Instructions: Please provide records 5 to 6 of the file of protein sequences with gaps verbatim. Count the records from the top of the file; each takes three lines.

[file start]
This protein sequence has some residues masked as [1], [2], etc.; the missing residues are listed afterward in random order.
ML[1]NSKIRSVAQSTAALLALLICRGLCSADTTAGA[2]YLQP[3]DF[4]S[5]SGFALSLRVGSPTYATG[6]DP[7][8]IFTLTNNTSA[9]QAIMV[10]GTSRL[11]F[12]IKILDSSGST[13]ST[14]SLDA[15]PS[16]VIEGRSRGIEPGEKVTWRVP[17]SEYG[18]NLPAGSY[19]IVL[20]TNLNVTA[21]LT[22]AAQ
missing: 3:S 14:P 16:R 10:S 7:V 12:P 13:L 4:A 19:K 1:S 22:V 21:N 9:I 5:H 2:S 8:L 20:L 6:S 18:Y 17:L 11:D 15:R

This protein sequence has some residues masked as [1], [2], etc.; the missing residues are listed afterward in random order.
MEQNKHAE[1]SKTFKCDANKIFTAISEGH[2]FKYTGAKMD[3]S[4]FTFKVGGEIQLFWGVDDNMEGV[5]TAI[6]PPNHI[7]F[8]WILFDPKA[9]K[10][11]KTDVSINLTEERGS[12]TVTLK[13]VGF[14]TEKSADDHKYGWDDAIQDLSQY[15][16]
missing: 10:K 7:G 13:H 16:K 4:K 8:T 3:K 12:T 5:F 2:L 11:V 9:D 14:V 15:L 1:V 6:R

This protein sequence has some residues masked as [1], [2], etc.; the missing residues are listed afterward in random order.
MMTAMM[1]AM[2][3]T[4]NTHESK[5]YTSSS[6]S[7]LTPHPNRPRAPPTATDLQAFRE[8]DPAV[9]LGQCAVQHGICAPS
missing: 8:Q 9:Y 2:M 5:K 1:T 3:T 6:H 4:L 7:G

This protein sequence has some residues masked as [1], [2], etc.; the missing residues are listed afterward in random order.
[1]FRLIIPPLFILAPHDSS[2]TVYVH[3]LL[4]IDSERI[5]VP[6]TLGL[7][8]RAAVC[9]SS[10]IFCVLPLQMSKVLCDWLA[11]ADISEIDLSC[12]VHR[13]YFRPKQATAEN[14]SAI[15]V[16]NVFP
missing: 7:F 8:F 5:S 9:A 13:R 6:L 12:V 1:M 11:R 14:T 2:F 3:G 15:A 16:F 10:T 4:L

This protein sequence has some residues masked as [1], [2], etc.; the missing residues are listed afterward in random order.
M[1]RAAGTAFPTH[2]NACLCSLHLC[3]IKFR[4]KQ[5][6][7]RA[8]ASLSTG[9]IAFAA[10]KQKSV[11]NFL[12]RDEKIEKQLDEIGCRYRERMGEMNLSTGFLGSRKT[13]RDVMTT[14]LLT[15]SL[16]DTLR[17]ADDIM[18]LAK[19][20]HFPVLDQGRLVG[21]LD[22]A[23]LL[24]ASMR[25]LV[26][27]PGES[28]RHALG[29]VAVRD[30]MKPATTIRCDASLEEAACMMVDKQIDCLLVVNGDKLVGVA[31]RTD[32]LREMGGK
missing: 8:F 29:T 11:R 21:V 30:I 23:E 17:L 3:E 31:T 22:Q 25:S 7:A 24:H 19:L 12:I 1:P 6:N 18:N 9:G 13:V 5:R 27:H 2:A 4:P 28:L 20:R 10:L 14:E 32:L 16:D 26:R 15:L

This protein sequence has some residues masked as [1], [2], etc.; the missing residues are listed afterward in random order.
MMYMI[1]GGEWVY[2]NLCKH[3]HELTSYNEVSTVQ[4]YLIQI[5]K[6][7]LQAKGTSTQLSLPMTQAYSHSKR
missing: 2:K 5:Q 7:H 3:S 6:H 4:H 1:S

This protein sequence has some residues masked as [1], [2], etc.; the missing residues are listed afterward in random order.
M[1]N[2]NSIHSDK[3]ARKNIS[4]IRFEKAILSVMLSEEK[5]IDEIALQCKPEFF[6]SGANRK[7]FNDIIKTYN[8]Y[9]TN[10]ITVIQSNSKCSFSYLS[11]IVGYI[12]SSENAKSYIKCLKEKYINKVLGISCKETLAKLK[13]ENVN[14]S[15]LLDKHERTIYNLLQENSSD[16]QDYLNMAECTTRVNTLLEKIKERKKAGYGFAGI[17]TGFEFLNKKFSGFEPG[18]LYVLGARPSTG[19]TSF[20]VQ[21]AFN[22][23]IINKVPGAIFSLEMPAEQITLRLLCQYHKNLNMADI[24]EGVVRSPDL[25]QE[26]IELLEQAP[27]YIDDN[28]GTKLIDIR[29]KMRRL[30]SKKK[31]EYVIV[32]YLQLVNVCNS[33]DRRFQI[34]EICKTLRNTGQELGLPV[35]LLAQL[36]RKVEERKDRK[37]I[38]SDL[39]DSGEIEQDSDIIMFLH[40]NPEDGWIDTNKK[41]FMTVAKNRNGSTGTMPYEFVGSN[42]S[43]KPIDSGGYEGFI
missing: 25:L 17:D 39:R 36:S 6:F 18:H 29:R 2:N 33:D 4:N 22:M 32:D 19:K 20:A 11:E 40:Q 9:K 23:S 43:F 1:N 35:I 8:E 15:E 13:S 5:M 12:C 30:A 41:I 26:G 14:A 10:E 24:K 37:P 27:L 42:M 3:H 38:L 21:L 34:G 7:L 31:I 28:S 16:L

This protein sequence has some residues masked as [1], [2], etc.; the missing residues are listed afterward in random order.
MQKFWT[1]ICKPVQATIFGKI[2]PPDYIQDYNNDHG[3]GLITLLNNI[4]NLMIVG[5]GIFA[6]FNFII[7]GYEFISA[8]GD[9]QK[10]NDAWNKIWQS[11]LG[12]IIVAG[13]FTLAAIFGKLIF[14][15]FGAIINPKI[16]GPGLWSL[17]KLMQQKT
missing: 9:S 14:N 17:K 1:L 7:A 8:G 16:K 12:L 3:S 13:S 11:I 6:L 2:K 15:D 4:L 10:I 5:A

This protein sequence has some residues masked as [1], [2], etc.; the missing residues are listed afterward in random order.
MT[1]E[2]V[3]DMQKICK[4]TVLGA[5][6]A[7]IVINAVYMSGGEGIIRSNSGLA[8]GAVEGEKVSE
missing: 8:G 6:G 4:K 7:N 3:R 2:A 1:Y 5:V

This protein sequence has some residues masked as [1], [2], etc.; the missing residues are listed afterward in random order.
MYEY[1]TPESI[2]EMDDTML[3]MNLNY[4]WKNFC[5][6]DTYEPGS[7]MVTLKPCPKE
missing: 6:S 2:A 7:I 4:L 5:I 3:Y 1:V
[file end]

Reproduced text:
This protein sequence has some residues masked as [1], [2], etc.; the missing residues are listed afterward in random order.
M[1]RAAGTAFPTH[2]NACLCSLHLC[3]IKFR[4]KQ[5][6][7]RA[8]ASLSTG[9]IAFAA[10]KQKSV[11]NFL[12]RDEKIEKQLDEIGCRYRERMGEMNLSTGFLGSRKT[13]RDVMTT[14]LLT[15]SL[16]DTLR[17]ADDIM[18]LAK[19][20]HFPVLDQGRLVG[21]LD[22]A[23]LL[24]ASMR[25]LV[26][27]PGES[28]RHALG[29]VAVRD[30]MKPATTIRCDASLEEAACMMVDKQIDCLLVVNGDKLVGVA[31]RTD[32]LREMGGK
missing: 8:F 29:T 11:R 21:V 30:I 23:E 17:L 3:E 31:T 22:Q 25:S 7:A 24:H 19:L 12:I 1:P 6:N 18:N 9:G 13:V 5:R 27:H 2:A 4:P 28:L 20:R 10:L 14:E 32:L 16:D 26:R 15:L

This protein sequence has some residues masked as [1], [2], etc.; the missing residues are listed afterward in random order.
MMYMI[1]GGEWVY[2]NLCKH[3]HELTSYNEVSTVQ[4]YLIQI[5]K[6][7]LQAKGTSTQLSLPMTQAYSHSKR
missing: 2:K 5:Q 7:H 3:S 6:H 4:H 1:S